Brigs were used as small warships carrying about 10 to 18 guns.[5] Due to their speed and maneuverability they were popular among pirates (though they were rare among American and Caribbean pirates).[4][8] While their use stretches back before the 17th century, one of the most famous periods for the brig was during the 19th century when they were involved in famous naval battles such as the Battle of Lake Erie. In the early 19th century the brig was a standard cargo ship. It was seen as "fast and well sailing", but required a large crew to handle its rigging.[10]

The opium clipper Lanrick with the main topsail aback (to reduce speed)

Brigs were seen as more manoeuvrable than schooners. James Cook requested the conversion of the schooner HMS Grenfell to a brig, with the justification of the better control that he would have with a brig versus a schooner. The ability to stop the ship quickly (by backing sails) was particularly important for a vessel doing survey work.[11]: 82  The windward ability of brigs (which depends as much on hull shape as the rig) could be comparable to or better than contemporary schooners. The author and naval officer Frederick Marryat characterised brigs as having superior windward performance to the schooners of that time. Marryat is considered, by maritime historians, to be an authoritative source on such matters.[12]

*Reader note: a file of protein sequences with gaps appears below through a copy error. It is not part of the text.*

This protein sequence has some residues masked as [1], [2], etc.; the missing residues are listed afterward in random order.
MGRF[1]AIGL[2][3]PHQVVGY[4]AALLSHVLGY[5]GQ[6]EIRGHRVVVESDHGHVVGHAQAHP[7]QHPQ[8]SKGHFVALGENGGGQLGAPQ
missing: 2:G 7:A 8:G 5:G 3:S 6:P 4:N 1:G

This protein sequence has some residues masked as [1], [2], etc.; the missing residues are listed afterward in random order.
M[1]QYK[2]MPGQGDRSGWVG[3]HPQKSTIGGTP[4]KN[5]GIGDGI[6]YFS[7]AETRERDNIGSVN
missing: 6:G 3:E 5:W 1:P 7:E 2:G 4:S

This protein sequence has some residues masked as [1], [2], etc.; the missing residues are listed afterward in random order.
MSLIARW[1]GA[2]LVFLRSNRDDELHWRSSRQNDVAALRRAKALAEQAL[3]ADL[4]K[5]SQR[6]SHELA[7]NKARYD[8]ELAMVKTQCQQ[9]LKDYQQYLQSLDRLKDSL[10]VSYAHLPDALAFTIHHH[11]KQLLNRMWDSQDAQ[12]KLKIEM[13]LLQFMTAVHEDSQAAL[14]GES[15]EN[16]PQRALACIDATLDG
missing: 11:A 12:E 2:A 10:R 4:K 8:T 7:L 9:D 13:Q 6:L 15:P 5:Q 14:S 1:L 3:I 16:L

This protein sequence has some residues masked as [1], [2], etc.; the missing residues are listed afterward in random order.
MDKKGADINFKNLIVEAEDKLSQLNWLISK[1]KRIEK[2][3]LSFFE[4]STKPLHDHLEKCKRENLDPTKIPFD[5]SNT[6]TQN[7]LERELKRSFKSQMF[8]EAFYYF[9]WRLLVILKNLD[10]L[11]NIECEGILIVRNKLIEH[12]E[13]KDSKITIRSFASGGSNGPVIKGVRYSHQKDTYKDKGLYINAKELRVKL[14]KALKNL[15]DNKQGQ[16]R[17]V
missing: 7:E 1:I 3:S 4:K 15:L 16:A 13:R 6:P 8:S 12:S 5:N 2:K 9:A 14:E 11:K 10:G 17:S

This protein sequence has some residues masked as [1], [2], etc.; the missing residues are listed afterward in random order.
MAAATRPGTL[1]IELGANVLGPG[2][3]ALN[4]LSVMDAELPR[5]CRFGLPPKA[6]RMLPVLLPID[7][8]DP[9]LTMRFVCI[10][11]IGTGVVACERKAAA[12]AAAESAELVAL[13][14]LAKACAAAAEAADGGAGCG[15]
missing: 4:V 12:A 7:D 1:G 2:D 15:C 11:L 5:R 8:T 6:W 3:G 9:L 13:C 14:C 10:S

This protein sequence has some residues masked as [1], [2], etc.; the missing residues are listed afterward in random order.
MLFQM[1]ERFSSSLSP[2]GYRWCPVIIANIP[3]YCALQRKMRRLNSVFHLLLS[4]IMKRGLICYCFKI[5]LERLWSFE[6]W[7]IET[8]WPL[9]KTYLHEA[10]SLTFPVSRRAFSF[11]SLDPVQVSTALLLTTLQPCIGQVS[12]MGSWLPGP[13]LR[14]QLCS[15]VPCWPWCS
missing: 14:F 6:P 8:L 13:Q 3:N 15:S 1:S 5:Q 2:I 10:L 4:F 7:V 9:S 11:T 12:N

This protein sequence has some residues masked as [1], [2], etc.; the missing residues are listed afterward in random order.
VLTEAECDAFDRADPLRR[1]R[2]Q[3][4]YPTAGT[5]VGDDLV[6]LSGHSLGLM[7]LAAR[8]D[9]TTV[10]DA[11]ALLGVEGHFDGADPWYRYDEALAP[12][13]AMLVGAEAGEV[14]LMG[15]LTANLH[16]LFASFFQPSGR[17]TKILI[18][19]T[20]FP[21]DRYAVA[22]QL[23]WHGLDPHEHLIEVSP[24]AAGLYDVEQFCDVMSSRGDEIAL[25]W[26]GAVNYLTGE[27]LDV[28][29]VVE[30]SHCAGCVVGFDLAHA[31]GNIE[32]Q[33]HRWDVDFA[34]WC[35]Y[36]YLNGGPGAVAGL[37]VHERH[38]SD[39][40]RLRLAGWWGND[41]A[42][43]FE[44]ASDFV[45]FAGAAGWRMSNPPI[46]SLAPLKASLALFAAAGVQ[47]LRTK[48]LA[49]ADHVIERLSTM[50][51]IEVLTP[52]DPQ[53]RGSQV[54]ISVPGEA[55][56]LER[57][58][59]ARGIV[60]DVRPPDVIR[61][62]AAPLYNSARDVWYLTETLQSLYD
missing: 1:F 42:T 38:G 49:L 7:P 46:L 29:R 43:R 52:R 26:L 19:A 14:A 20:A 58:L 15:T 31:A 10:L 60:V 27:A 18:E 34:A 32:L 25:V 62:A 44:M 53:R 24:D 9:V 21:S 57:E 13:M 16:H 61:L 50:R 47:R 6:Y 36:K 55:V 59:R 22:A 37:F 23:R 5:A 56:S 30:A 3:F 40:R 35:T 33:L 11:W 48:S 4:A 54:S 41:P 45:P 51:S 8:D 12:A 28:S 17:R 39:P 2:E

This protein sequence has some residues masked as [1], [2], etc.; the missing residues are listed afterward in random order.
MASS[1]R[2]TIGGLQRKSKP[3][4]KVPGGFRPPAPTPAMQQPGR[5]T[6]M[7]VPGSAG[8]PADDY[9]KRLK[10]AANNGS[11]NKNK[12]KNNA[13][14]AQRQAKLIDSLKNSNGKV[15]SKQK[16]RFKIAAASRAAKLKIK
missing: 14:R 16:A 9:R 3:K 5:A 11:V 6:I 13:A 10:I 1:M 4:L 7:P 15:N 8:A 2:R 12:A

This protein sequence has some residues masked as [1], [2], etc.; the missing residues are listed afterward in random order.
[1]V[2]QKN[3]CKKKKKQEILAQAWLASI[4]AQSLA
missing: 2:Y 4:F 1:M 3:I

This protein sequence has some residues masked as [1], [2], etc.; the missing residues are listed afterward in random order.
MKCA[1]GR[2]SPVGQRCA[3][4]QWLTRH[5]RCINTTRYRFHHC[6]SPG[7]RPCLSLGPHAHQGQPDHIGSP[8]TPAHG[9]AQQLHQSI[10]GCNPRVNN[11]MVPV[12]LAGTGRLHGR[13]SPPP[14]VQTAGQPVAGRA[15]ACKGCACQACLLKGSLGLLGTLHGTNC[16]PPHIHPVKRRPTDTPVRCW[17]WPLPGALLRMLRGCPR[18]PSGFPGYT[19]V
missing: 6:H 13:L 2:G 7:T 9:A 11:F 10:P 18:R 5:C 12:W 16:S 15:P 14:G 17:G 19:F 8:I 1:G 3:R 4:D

A brig's square-rig also had the advantage over a fore-and-aft–rigged vessel when travelling offshore, in the trade winds, where vessels sailed down wind for extended distances and where "the danger of a sudden jibe was the large schooner-captain's nightmare".[13] This trait later led to the evolution of the barquentine. The need for large crews in relation to their relatively small size led to the decline of the production of brigs. They were replaced in commercial traffic by gaffsail schooners (which needed fewer personnel) and steam boats.

Historic examples

Painting of the brig USS Niagara in the 1813 Battle of Lake Erie.
Brig "Mercury" Attacked by Two Turkish Ships, Ivan Aivazovsky, oil on canvas, 1892

The famous mystery ship Mary Celeste, while sometimes called a brig, was clearly a brigantine.

In fiction


Modern brigs

The brig Lady Washington

See also